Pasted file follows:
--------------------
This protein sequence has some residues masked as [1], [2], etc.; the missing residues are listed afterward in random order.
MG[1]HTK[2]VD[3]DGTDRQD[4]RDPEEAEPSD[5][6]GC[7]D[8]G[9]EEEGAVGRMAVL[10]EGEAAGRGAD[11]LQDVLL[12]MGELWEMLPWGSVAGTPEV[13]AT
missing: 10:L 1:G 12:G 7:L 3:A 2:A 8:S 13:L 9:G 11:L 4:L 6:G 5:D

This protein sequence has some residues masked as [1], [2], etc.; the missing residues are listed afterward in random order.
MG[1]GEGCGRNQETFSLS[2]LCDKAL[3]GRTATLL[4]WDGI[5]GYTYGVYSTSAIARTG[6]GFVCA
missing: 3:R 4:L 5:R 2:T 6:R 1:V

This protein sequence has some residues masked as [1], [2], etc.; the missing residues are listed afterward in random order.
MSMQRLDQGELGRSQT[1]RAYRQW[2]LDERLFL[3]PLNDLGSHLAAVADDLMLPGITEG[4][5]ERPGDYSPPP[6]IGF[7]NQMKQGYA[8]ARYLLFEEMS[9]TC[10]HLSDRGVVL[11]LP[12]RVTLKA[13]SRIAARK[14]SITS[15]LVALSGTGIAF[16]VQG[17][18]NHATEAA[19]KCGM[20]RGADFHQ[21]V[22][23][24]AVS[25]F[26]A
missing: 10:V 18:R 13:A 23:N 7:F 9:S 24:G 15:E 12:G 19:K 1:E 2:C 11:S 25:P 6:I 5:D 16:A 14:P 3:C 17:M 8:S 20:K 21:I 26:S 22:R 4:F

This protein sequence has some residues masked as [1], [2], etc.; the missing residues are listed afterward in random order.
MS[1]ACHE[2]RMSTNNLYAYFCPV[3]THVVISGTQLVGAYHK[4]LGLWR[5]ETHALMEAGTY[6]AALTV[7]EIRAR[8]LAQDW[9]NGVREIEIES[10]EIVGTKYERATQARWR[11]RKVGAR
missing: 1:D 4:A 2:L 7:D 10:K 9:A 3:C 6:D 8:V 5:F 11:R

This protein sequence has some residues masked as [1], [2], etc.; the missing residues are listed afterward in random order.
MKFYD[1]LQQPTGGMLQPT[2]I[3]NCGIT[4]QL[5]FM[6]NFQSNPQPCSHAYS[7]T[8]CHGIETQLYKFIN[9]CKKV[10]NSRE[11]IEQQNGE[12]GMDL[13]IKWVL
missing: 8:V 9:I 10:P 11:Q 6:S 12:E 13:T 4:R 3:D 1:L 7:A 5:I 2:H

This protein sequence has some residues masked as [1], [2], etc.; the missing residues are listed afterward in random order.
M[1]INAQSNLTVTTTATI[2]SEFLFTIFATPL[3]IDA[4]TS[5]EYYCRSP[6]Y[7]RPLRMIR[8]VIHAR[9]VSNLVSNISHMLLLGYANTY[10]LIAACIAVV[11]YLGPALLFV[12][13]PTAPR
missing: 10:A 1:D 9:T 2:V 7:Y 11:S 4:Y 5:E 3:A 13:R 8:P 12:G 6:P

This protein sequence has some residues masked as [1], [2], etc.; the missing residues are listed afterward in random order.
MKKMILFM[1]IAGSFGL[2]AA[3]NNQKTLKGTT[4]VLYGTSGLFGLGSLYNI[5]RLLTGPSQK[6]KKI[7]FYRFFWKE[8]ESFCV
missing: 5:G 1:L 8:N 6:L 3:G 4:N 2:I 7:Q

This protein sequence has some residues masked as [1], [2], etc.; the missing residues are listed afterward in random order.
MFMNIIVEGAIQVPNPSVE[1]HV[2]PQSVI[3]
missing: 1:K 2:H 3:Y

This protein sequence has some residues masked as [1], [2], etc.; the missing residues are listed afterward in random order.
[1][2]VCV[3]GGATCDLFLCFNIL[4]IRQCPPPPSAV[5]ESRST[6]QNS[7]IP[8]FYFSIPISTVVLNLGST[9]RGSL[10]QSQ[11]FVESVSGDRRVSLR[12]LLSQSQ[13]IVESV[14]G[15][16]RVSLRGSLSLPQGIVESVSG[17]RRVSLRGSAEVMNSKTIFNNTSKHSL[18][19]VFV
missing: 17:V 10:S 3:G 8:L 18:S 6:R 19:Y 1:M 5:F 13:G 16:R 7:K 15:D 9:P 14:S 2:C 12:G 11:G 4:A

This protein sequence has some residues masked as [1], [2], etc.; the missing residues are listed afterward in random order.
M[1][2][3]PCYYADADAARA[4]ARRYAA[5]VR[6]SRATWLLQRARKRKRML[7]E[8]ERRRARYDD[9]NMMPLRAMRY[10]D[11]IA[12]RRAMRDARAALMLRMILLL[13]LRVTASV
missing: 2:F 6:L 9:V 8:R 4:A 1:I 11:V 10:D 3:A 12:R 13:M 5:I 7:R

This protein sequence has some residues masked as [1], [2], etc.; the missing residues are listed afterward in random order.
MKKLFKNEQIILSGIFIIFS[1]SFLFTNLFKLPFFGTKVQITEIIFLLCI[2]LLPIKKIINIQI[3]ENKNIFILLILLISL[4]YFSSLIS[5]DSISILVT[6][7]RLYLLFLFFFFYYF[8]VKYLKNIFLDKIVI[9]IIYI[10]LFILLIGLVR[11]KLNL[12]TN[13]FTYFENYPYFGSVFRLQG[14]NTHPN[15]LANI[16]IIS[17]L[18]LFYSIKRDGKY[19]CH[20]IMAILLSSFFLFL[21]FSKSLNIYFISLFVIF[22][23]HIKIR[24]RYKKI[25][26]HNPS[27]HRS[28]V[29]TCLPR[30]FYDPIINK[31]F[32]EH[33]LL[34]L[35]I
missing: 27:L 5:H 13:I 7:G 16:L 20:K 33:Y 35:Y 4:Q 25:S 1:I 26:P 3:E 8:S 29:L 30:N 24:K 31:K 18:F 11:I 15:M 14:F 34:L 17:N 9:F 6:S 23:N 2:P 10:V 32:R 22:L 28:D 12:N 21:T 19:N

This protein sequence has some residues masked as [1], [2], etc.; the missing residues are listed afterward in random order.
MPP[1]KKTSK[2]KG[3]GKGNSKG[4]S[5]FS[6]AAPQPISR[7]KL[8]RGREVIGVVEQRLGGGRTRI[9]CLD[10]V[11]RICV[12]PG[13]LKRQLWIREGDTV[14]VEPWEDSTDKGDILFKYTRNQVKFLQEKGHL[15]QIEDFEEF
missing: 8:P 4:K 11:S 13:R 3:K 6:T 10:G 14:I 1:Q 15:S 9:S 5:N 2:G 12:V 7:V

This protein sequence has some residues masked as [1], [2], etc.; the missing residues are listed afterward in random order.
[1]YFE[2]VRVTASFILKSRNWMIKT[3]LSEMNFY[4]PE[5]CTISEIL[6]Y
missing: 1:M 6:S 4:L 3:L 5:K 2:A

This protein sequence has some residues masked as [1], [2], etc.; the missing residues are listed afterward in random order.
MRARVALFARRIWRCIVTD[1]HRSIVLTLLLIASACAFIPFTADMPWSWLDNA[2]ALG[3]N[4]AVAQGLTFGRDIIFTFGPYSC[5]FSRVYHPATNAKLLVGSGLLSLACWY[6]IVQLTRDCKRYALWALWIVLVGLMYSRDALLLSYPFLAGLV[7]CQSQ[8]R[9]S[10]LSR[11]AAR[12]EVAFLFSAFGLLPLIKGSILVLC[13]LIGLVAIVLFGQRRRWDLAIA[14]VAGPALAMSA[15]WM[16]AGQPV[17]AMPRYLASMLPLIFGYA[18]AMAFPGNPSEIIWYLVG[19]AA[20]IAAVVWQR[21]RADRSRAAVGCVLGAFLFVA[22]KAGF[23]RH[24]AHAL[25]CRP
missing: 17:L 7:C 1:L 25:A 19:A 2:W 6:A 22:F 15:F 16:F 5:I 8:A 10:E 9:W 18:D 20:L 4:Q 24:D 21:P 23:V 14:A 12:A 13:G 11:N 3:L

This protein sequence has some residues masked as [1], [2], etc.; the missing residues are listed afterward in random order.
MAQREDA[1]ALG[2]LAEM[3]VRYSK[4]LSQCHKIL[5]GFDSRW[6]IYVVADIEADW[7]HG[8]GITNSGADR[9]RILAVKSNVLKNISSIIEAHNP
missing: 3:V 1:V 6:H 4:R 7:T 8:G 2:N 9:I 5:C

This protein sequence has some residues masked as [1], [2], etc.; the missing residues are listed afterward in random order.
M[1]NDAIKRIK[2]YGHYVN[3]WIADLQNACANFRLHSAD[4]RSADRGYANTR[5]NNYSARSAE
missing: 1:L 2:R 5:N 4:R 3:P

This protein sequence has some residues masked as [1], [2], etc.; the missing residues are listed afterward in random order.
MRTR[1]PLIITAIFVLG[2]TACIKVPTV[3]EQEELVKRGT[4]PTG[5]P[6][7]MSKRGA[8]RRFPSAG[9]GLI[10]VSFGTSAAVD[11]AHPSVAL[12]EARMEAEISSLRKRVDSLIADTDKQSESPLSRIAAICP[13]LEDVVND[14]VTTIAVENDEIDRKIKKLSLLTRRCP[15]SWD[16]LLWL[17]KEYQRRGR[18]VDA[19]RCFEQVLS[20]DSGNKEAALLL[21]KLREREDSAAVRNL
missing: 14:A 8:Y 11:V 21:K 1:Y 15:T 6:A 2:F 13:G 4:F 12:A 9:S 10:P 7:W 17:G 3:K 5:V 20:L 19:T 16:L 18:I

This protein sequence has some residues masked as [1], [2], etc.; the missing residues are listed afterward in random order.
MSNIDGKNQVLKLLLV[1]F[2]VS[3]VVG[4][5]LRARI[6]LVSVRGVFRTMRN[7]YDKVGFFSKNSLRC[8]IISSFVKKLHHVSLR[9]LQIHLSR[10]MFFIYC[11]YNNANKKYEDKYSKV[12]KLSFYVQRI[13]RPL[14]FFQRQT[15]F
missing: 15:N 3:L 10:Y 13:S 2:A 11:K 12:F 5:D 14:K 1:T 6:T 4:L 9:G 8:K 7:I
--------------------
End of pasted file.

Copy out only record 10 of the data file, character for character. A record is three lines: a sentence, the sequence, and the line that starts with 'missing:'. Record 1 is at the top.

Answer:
This protein sequence has some residues masked as [1], [2], etc.; the missing residues are listed afterward in random order.
M[1][2][3]PCYYADADAARA[4]ARRYAA[5]VR[6]SRATWLLQRARKRKRML[7]E[8]ERRRARYDD[9]NMMPLRAMRY[10]D[11]IA[12]RRAMRDARAALMLRMILLL[13]LRVTASV
missing: 2:F 6:L 9:V 8:R 4:A 1:I 11:V 10:D 3:A 12:R 13:M 5:I 7:R